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CPU Control Unit Design

CONTROL UNIT

CPU is partitioned into Arithmetic Logic Unit (ALU) and Control Unit (CU). The function of control unit is to generate relevant timing and control signals to all operations in the computer. It controls the flow of data between the processor and memory and peripherals.

FUNCTIONS OF CONTROL UNIT

The control unit directs the entire computer system to carry out stored program instructions. The control unit must communicate with both the arithmetic logic unit (ALU) and main memory. The control unit instructs the arithmetic logic unit that which logical or arithmetic operation is to be performed. The control unit co-ordinates the activities of the other two units as well as all peripherals and auxiliary storage devices linked to
the computer.

DESIGN OF CONTROL UNIT

Control unit generates control signals using one of the two organizations:

  • Hardwired Control Unit
  • Micro-programmed Control Unit

HARDWIRED CONTROL UNIT

It is implemented as logic circuits (gates, flip-flops, decoders etc.) in the hardware. This organization is very complicated if we have a large
control unit. In this organization, if the design has to be modified or
changed, requires changes in the wiring among the various components. Thus the modification of all the combinational circuits may be very difficult.

ADVANTAGES of HARDWIRED CONTROL UNIT

  • Hardwired Control Unit is fast because control signals are generated by combinational circuits.
  • The delay in generation of control signals depends upon the number of gates.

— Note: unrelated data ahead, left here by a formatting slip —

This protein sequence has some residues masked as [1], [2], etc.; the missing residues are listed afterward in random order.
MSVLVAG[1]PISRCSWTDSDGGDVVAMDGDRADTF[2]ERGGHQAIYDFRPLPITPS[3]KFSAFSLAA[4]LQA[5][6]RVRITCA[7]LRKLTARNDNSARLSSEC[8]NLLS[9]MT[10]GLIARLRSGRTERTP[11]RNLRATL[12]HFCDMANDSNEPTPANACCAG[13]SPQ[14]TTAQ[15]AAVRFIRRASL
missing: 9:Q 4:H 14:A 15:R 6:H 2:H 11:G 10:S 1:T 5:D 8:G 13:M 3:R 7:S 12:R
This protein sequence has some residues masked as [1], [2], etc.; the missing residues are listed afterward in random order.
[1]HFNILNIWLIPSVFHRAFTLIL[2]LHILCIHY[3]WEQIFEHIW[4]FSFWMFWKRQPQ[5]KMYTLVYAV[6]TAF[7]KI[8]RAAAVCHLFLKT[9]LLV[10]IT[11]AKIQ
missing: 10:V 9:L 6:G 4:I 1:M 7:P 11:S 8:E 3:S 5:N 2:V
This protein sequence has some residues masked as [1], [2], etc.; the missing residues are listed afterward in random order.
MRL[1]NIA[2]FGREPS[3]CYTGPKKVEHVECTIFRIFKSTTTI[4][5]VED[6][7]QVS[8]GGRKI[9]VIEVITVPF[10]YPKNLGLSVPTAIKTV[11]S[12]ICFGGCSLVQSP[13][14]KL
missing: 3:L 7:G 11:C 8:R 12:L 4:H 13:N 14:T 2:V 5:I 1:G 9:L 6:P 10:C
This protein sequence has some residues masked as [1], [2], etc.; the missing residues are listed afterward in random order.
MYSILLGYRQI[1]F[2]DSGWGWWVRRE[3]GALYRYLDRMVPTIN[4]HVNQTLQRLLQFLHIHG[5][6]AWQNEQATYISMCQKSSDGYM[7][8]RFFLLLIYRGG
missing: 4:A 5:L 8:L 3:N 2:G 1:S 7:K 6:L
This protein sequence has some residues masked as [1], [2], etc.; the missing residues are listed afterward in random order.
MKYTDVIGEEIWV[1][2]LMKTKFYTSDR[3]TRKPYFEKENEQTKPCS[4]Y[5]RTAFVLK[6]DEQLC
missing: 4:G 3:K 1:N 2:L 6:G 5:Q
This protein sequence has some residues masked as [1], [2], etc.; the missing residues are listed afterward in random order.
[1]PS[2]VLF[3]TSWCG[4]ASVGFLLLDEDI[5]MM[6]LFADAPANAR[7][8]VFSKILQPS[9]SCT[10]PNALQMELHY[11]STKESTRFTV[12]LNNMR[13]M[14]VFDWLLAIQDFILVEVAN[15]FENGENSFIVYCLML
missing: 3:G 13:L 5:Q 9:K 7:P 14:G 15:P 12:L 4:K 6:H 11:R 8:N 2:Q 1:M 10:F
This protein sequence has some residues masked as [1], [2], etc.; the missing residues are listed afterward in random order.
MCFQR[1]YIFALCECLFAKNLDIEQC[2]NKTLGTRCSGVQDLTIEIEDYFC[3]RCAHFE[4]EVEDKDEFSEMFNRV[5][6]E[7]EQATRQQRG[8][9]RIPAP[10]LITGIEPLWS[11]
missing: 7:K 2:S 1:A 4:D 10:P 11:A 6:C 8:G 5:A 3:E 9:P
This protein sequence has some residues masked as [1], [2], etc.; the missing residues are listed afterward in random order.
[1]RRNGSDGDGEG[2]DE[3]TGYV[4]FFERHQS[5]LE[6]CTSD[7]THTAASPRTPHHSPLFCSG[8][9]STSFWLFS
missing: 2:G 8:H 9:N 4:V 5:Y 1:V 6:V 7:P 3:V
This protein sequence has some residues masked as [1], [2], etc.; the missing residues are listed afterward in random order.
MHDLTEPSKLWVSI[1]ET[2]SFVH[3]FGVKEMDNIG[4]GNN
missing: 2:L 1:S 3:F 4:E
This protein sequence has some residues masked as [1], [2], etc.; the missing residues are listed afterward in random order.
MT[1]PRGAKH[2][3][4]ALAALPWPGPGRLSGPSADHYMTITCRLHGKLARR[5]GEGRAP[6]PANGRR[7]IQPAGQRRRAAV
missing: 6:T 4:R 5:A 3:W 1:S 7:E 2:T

DISADVANTAGES of HARDWIRED CONTROL UNIT

  • More is the control signals required by CPU; more complex will be the design of control unit.
  • Modifications in control signal are very difficult. That means it requires rearranging of wires in the hardware circuit.
  • It is difficult to correct mistake in original design or adding new feature in existing design of control unit.

ARCHITECTURE OF HARDWIRED CONTROL UNIT

Hardwired Control unit consists of an Instruction Register, Number of Control Logic Gates, Two Decoders and 4-bit Sequence Counter. An instruction read from memory is placed in the instruction register (IR). The instruction register is divided into three parts: the I bit, operation code, and address part. First 12-bits (0-11) to specify an address, next 3-bits specify
the operation code (opcode) field of the instruction and last left most bit specify the addressing mode I.

I = 0 for direct address
I = 1 for indirect address

First 12-bits (0-11) are applied to the control logic gates. The operation code bits (12 – 14) are decoded with a 3 x 8 decoder. The eight outputs ( D0 through D7) from a decoder goes to the control logic gates to perform specific operation. Last bit 15 is transferred to a I flip-flop designated by symbol I.

The 4-bit sequence counter SC can count in binary from 0 through 15.
The counter output is decoded into 16 timing pulses T0 through T15.
The sequence counter can be incremented by INR input or clear by CLR input synchronously.